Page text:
Ball hone size for Commando cylinders

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Anyone have a suggestion what grit-number ball hone to use on Commando cylinders? I see BMWs of like vintage recommending 320, and thought I had run across a Norton-specific discussion that indicated to use 180. Both apocryphal at this point. Any input appreciated, as always. Thanks - BrianK
 
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I wouldn't hesitate using a 180 grit. I don't believe the 320 would do anything it would load up so quick. A friend of mine is a machinest and he told me that the dingle ball hone is the only thing he will put in a cylinder anymore.
 
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I'm looking at a 3.25" dingle ball in 240 grit. Too bad they cost $35-45 or more for something I'll probably only use once. Anybody want to buy one from me after I'm done or does anyone have one they want to sell. I'm not married to 240 grit but from what I've read that would appear to meet my needs for a glaze removal and cross-hatching prior to installing a new set of standard size rings. Comments??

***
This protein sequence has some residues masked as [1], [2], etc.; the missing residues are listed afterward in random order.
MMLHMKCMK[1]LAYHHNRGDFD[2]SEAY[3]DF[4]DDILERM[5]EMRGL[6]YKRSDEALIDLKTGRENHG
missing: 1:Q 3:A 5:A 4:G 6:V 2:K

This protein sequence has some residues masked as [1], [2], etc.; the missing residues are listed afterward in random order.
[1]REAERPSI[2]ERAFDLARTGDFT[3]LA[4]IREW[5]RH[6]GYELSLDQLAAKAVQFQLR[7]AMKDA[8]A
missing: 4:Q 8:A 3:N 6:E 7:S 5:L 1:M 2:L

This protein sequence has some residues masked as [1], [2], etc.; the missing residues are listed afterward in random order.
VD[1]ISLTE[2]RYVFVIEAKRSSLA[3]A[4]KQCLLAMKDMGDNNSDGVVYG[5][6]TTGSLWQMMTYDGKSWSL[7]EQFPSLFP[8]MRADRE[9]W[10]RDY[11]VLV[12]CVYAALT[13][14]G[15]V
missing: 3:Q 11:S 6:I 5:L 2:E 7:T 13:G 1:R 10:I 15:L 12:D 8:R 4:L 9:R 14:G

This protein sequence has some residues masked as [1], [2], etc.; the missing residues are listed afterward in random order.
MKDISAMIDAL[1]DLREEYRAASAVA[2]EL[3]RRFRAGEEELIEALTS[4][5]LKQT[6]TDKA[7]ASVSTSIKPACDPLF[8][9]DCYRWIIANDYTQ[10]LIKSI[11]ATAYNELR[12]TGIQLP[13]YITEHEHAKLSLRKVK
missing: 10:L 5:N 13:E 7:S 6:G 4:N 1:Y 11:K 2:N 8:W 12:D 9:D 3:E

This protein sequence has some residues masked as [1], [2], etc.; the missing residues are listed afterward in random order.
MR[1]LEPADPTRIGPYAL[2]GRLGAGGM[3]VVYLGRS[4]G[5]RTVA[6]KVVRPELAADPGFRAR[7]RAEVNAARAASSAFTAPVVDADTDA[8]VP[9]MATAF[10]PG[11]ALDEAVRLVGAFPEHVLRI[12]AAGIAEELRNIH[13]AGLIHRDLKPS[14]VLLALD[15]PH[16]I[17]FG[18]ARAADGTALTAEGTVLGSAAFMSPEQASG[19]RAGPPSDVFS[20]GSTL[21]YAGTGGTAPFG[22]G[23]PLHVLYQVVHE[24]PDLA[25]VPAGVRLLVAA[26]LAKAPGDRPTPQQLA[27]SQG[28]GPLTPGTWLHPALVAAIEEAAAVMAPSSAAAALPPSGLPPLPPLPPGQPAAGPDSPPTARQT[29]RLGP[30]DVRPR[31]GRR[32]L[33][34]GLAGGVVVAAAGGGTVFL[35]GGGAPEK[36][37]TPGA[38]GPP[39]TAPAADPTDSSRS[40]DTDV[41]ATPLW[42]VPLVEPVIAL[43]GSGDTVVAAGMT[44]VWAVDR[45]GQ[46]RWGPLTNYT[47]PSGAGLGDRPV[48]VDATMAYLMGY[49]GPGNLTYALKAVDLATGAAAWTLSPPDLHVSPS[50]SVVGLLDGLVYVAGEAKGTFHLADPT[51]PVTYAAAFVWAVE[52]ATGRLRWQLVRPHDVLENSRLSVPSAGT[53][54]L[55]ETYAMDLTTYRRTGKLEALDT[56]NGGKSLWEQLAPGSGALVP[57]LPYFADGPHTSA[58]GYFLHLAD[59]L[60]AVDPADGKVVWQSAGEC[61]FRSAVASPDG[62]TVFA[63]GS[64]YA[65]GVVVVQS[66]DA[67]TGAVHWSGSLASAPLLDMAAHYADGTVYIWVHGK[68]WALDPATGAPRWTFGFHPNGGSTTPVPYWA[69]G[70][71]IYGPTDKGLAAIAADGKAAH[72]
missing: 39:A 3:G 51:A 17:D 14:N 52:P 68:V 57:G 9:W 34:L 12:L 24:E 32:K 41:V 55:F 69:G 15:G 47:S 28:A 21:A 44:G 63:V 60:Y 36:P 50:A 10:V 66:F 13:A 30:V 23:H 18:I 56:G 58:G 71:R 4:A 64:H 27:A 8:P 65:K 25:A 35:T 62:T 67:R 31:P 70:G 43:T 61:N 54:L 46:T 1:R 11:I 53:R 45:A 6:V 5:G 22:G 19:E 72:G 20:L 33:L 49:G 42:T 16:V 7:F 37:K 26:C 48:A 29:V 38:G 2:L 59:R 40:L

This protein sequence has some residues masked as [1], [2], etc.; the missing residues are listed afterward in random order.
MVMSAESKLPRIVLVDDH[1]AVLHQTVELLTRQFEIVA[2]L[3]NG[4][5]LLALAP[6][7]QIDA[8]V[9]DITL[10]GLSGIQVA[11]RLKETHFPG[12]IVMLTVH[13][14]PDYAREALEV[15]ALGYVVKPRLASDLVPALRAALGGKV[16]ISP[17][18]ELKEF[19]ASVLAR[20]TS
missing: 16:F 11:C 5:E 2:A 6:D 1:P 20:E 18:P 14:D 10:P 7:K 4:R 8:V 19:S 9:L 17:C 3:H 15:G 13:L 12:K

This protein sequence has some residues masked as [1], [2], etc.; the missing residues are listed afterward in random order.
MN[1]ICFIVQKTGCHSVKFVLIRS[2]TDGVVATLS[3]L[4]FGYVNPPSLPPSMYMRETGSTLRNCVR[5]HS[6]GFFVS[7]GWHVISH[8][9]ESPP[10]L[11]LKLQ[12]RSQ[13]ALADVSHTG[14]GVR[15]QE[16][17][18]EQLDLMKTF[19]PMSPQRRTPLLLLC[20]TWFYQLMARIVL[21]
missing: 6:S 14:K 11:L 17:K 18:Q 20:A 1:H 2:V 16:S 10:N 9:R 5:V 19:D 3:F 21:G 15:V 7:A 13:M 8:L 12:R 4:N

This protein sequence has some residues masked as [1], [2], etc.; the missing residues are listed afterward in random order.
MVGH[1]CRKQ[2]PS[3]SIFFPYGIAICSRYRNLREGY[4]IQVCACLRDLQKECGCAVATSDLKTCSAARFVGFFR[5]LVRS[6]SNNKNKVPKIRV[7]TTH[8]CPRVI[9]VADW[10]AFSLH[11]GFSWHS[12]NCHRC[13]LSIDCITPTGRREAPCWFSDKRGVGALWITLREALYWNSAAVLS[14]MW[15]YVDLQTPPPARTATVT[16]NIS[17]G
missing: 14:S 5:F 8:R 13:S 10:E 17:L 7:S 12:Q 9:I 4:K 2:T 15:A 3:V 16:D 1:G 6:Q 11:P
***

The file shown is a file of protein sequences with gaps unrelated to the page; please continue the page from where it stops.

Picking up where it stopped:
Flo

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Wouldn't & never have bothered. Nothing wrong with using emery on the end of your hand. Always have & always will.
 

ML

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Diamondjet, do you really need to do it? Theres a whole bunch of new science that suggests de-glazing is an unneccesary action that merely increases bore wear to achieve the run in glaze that it eventually acquires. If its within STD limits, and depending on the types of STD new rings you have or can obtain, it may not be neccesary or beneficial to de-glaze. What I have read indicates that if you must de-glaze, do as little as possible and preferabbly on a proper honing machine not the hand held drill in a bucket of kerosine! There's a thread in this forum on the topic, try a search and see what you can find.

Mick
 
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Thanks for the input. I'll look into it further. First thing on the list is an end gap measurement to see if new rings are in order. I had just presumed that at this point it was a 'given' to go with new rings and a cylinder hone. Obviously more to come. Thanks! :p
 
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